Let us first do justice to the great object of modern contemners of the adorable Sign.  Other times, other manners, say they.  What was useful, nay, even necessary in the first ages of the Church, is not so now. Times are changed; we must live according to the manners of the day.

St Paul answers them: Jesus Christ yesterday, and today and the same forever.

Tertullian adds: The Incarnate Word calls Himself Truth, and not custom. Truth, then changes not. What the apostles, the Christians of the primitive Church, and the true Christians of every age have held to be useful, and to a certain extent, even necessary, has not now ceased to be so. I dare even affirm it to be more necessary now than ever.

This is on account of the many points of resemblance which exist between the situation of the primitive Christians, and that of the Christians of the nineteenth century.

What was the situation of our forefathers of the primitive Church? They were in the midst of a world which was not Christian, which did not wish to become so, and which persecuted those who persisted in being so.

And are not we in the midst of a world that is losing Christianity, that does not wish to return to it, and that persecutes, sometimes by violence, those who persist in professing it?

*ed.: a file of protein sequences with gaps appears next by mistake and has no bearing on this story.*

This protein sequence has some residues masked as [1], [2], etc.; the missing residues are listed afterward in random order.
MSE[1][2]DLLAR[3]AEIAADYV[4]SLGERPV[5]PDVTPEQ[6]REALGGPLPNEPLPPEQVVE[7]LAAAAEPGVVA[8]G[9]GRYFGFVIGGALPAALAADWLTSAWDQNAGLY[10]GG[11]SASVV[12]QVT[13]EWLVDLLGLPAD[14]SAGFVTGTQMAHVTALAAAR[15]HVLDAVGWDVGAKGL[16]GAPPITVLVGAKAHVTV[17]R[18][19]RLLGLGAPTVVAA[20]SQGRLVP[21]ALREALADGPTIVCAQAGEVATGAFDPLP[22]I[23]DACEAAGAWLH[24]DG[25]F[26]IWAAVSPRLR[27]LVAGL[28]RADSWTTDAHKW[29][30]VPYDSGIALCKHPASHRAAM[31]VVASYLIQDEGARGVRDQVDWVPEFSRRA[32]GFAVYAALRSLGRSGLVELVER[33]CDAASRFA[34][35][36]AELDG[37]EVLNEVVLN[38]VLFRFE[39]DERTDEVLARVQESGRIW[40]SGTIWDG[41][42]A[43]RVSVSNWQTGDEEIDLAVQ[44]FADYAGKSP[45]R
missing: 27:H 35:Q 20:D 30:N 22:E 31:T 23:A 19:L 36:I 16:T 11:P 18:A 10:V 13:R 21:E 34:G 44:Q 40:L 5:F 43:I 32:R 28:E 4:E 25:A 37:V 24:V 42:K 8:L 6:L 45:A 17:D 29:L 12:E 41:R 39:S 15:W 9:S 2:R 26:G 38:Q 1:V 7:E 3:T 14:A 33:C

If, in a like situation, the first Christians, formed in the school of the apostles, regarded as necessary the frequent use of the Sign of the Cross, why should we abandon it? Are we stronger or more skilful? Are our dangers less great, our enemies less numerous or perfidious? To propose such questions is to decide them. Let us proceed.

Until now, my dear Frederic, I have established only the exterior circumstances of the cause: it is necessary now to examine it in its depth, by adducing reasons drawn from the very nature of the Sign of the Cross.

For you, for me, for all sensible men, they may be summed up as follows: C We are children of the dust, the Sign of the Cross is a divine Sign, which ennobles us; we are ignorant, it is a book which instructs us; poor, it is a treasure which enriches us; soldiers, it is a weapon which puts the enemy to flight; travelers on the way to Heaven, it is a guide that conducts us.